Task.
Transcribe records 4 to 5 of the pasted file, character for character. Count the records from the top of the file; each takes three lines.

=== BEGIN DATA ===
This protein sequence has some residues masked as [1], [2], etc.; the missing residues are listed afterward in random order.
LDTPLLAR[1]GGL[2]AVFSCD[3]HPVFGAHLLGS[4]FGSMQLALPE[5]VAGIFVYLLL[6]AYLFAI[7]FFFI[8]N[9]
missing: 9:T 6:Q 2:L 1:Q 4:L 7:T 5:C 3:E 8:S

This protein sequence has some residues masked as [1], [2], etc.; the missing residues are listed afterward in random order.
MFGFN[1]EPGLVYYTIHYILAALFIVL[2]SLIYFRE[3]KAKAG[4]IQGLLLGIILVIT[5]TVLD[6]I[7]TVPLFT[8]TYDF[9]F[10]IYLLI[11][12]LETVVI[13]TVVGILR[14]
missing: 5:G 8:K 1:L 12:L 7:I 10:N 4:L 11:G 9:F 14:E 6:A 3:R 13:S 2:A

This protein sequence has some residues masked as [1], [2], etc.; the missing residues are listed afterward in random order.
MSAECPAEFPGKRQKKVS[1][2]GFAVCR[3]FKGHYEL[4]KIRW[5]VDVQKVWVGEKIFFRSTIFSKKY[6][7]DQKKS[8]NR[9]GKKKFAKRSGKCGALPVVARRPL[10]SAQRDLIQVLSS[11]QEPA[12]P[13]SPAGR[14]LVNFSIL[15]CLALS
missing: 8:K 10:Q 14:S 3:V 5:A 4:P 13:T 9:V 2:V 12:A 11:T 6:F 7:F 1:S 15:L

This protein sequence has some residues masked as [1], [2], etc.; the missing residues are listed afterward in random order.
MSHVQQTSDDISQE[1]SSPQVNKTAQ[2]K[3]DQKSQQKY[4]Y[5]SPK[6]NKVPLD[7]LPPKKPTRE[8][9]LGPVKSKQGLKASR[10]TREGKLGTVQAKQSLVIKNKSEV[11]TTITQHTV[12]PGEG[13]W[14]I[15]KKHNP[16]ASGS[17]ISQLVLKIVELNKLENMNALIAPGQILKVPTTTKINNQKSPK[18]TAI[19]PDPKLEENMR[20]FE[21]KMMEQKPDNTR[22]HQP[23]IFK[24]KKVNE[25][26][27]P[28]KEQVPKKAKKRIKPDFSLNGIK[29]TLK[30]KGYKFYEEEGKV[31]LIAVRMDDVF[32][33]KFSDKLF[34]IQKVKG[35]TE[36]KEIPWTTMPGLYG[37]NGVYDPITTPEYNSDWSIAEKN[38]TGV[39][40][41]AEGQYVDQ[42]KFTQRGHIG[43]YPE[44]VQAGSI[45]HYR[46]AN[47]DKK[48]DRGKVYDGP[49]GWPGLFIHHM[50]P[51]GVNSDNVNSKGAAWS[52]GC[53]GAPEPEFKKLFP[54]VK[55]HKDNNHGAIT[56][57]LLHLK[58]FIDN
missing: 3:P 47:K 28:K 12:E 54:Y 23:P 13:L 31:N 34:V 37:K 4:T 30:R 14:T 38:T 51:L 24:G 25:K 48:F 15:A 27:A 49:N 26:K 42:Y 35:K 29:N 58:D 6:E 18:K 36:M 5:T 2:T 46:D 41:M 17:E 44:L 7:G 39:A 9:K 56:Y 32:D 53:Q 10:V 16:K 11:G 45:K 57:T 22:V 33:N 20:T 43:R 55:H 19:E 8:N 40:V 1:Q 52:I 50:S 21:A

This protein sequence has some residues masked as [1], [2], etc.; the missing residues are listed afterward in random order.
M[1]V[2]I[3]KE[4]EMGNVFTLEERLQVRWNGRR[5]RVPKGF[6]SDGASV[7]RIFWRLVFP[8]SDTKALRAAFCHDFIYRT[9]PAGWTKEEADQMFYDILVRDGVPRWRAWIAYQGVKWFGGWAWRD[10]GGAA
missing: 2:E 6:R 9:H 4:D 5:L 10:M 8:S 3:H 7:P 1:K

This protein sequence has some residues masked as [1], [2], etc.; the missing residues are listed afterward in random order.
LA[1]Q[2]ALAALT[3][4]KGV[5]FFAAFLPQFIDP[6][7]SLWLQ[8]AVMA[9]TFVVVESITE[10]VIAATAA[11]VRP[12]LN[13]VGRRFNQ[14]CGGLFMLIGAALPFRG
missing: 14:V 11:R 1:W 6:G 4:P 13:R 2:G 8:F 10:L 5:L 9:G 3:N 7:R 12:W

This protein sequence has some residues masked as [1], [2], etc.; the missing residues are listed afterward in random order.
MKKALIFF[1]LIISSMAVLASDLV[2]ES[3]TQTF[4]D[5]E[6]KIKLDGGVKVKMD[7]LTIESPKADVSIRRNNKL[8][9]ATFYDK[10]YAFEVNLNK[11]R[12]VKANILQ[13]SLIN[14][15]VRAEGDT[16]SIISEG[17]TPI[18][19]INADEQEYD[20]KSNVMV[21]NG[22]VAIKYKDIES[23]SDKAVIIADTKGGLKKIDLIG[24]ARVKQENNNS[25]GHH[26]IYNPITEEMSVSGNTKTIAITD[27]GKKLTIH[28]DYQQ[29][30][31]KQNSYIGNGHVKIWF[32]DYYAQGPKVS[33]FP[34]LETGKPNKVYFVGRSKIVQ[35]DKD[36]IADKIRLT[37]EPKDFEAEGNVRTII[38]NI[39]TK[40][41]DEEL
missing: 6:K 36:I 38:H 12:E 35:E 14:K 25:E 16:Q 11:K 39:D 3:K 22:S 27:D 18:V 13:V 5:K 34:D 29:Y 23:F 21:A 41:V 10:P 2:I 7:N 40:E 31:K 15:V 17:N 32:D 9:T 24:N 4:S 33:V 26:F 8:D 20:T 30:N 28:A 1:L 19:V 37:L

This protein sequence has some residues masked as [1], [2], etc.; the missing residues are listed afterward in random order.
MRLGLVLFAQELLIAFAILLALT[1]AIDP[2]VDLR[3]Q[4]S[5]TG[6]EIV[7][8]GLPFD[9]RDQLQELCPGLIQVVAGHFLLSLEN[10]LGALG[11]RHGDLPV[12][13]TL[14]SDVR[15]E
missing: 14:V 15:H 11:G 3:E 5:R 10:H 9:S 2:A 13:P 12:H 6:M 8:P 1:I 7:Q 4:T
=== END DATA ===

This protein sequence has some residues masked as [1], [2], etc.; the missing residues are listed afterward in random order.
MSHVQQTSDDISQE[1]SSPQVNKTAQ[2]K[3]DQKSQQKY[4]Y[5]SPK[6]NKVPLD[7]LPPKKPTRE[8][9]LGPVKSKQGLKASR[10]TREGKLGTVQAKQSLVIKNKSEV[11]TTITQHTV[12]PGEG[13]W[14]I[15]KKHNP[16]ASGS[17]ISQLVLKIVELNKLENMNALIAPGQILKVPTTTKINNQKSPK[18]TAI[19]PDPKLEENMR[20]FE[21]KMMEQKPDNTR[22]HQP[23]IFK[24]KKVNE[25][26][27]P[28]KEQVPKKAKKRIKPDFSLNGIK[29]TLK[30]KGYKFYEEEGKV[31]LIAVRMDDVF[32][33]KFSDKLF[34]IQKVKG[35]TE[36]KEIPWTTMPGLYG[37]NGVYDPITTPEYNSDWSIAEKN[38]TGV[39][40][41]AEGQYVDQ[42]KFTQRGHIG[43]YPE[44]VQAGSI[45]HYR[46]AN[47]DKK[48]DRGKVYDGP[49]GWPGLFIHHM[50]P[51]GVNSDNVNSKGAAWS[52]GC[53]GAPEPEFKKLFP[54]VK[55]HKDNNHGAIT[56][57]LLHLK[58]FIDN
missing: 3:P 47:K 28:K 12:E 54:Y 23:P 13:L 31:N 34:V 37:K 4:T 30:R 14:T 38:T 51:L 24:G 25:K 48:F 15:A 27:A 49:N 26:K 42:Y 35:K 29:N 58:D 6:E 18:K 36:M 5:T 2:T 46:D 41:M 17:E 44:L 7:G 39:A 9:K 56:Y 32:D 53:Q 10:V 16:K 11:G 45:K 57:T 22:V 33:N 20:T 43:R 55:H 19:E 8:N 40:V 1:Q 52:I 50:S 21:A

This protein sequence has some residues masked as [1], [2], etc.; the missing residues are listed afterward in random order.
M[1]V[2]I[3]KE[4]EMGNVFTLEERLQVRWNGRR[5]RVPKGF[6]SDGASV[7]RIFWRLVFP[8]SDTKALRAAFCHDFIYRT[9]PAGWTKEEADQMFYDILVRDGVPRWRAWIAYQGVKWFGGWAWRD[10]GGAA
missing: 2:E 6:R 9:H 4:D 5:L 10:M 8:S 3:H 7:P 1:K